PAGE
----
Sept. 5, 2023
VCU Global Health Symposium on Sept. 9 focuses on diversity, equity and inclusion worldwide
Developed by students and open to the public, the fourth annual event features international keynote speakers, panel on implicit bias and more.
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Three international health leaders will highlight Virginia Commonwealth University’s Global Health Symposium on Saturday, Sept. 9, which is themed “Diversity, Equity and Inclusion in the Global Era.”
The VCU School of Medicine’s ACCESS Program and the Global Education Office are co-sponsoring the fourth annual event, scheduled for 8 a.m. to 5 p.m. at the McGlothlin Medical Education Center, 1201 E. Marshall St., and via Zoom for international attendees. The student-led symposium will showcase informational activities to engage students – from undergraduates to those in nursing, dental, physical therapy and medical programs – as well as physicians and members of the public eager to learn about global health.
“The ACCESS symposium is one of the most important activities that our students with an interest in global health organize and participate in,” said Edgar Rodas, M.D., director of the VCU Program for Global Surgery. “It displays their ability to bring together five disciplines with interesting topics discussed by globally recognized leaders, including VCU faculty, fellows, residents and students.”
This year’s symposium is highlighted by three keynote speakers: Tamara Fitzgerald, M.D., assistant professor of surgery at Duke University’s School of Medicine; Edgar M. Kalimba, M.D., senior consultant pediatrician and pulmonologist at King Faisal Hospital in Rwanda; and Matthew Glucksberg, Ph.D., professor of biomedical engineering and co-director of the Center for Innovation in Global Health Technologies at Northwestern University.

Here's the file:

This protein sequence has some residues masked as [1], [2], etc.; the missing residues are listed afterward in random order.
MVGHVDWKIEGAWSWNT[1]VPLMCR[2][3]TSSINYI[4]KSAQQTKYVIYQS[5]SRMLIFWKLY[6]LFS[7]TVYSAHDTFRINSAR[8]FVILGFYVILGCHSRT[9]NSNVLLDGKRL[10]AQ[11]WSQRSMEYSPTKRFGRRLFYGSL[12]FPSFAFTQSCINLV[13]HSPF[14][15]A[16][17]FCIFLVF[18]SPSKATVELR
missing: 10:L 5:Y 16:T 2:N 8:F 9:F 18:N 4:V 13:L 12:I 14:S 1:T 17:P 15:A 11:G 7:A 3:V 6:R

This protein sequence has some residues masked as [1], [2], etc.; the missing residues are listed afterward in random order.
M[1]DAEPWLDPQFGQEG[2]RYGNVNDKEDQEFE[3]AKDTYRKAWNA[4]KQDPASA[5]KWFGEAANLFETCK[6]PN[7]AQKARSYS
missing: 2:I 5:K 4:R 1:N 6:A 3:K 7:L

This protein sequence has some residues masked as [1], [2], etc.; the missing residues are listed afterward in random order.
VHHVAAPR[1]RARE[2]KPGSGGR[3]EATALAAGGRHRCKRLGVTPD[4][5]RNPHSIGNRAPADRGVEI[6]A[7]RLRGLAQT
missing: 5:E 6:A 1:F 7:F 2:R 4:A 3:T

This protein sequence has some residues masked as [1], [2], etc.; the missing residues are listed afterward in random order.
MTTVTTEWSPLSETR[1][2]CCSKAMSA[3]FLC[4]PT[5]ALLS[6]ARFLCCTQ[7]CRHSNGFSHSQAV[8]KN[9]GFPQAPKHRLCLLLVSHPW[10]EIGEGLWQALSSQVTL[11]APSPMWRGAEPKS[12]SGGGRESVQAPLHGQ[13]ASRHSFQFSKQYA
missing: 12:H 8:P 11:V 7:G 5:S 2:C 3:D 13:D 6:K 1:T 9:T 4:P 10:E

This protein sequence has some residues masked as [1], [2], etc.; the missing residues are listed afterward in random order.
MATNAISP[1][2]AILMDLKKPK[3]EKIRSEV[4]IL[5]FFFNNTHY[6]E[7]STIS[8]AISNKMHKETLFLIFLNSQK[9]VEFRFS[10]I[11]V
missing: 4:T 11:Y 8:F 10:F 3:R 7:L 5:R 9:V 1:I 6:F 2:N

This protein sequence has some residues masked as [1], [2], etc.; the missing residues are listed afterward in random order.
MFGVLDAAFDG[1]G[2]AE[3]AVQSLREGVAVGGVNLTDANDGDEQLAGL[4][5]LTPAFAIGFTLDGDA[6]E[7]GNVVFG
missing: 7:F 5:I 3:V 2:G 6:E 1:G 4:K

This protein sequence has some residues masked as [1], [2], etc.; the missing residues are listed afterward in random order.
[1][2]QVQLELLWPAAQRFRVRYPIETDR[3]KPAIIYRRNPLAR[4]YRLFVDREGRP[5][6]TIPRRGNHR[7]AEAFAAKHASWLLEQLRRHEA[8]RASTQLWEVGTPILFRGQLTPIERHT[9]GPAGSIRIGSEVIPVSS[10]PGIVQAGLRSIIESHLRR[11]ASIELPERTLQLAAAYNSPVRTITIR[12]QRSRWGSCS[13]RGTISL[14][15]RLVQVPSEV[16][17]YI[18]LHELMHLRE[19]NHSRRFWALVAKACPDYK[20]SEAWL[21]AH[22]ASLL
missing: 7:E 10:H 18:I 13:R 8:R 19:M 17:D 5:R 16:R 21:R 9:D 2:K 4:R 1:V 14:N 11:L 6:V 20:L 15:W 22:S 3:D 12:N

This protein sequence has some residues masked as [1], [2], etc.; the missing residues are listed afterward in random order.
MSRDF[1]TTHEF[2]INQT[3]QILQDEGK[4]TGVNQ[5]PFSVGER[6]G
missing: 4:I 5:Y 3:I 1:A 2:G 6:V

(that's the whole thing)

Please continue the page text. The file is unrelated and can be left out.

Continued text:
The symposium also will feature a panel of health specialists who will discuss implicit bias in international health care. (For biographies of speakers and panelists, visit 2023 Symposium Speakers.) The schedule also includes speaker sessions from top faculty, clinicians and global health officials; workshops providing critical skills for global health involvement; abstract submissions and poster presentations; and a networking lunch for attendees.
Jill Blondin, Ph.D., VCU’s associate vice provost of global initiatives, cited the symposium’s value in raising visibility of a crucial topic.
“This is exactly the kind of event, with the focus on global health, that we should be supporting,” she said. “I am incredibly impressed by the students’ dedication and hard work in bringing this conference to fruition as well as the message about the importance of global health.”
Rodas noted that its student planners gain experience beyond the classroom while strengthening their commitment, and VCU’s, to international affairs.
“It is the culmination of a year’s preparation where they learn additional organizational and leadership skills to become true global citizens and global health leaders, placing VCU at the forefront of innovation in education,” he said.
All proceeds from the symposium will be used for future ACCESS Program events and initiatives. The event is free for students outside the U.S.; costs for other attendees are as follows:
U.S. and VCU students: $5
International professionals: $10
U.S. residents: $15
U.S. professionals: $30
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